Blinken and Lavrov want to continue diplomatic efforts in the Ukraine conflict. This is the good news from Friday after the talks between the US and Russian foreign ministers in Geneva. However, the Ukraine-Russia crisis is by no means resolved. Both sides continue to upgrade. Now a new intermediary has come into play.
US Secretary of State Antony Blinken and his Russian colleague Sergey Lavrov have agreed to continue diplomatic efforts in the Ukraine crisis. Blinken did not rule out an exchange between US President Joe Biden and Russian President Vladimir Putin at the Geneva meeting on Friday. The US government will submit “ideas” in writing to Moscow next week to resolve the crisis.
Washington is ready for a renewed talk between Biden and Putin if both sides conclude that this is “the best way to resolve things,” Blinken said. The two heads of state last spoke on the phone about the Ukraine crisis at the end of December. Blinken described the meeting with Lavrov as a “frank” conversation without “polemics”, but again warned against a Russian invasion of Ukraine: This would entail a “joint, rapid and serious” response, he said.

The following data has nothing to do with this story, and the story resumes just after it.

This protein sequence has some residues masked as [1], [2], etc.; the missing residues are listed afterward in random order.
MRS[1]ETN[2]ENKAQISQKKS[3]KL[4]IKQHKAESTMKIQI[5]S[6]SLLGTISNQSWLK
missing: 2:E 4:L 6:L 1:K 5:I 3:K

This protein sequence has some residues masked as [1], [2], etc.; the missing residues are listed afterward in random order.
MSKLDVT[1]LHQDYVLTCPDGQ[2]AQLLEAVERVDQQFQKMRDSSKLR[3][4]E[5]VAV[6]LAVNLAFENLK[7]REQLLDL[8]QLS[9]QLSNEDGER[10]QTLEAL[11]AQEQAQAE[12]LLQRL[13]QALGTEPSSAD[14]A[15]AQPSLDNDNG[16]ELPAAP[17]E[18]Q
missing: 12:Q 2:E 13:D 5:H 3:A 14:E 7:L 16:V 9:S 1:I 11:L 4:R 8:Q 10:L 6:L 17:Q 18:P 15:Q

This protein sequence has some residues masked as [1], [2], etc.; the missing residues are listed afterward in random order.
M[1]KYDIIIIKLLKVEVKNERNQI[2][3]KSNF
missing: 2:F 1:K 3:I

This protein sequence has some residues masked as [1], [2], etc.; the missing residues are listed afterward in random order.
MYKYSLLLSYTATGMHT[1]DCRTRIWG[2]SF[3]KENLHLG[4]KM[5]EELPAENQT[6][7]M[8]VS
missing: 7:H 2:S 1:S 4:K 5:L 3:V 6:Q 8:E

Shaking heads in Romania and Bulgaria
After the meeting, Lavrov also spoke of an “open” exchange. Both sides agree on the need for a “reasonable dialogue”. He hopes that “tempers will now calm down,” said the Russian Foreign Minister.
Immediately before the meeting, the Russian government had confirmed its demands on the West: NATO should withdraw its foreign soldiers and “equipment and weapons” from all countries that were not part of the defense alliance until 1997, the Foreign Ministry in Moscow said. The ministry also explicitly named the EU and NATO members Romania and Bulgaria.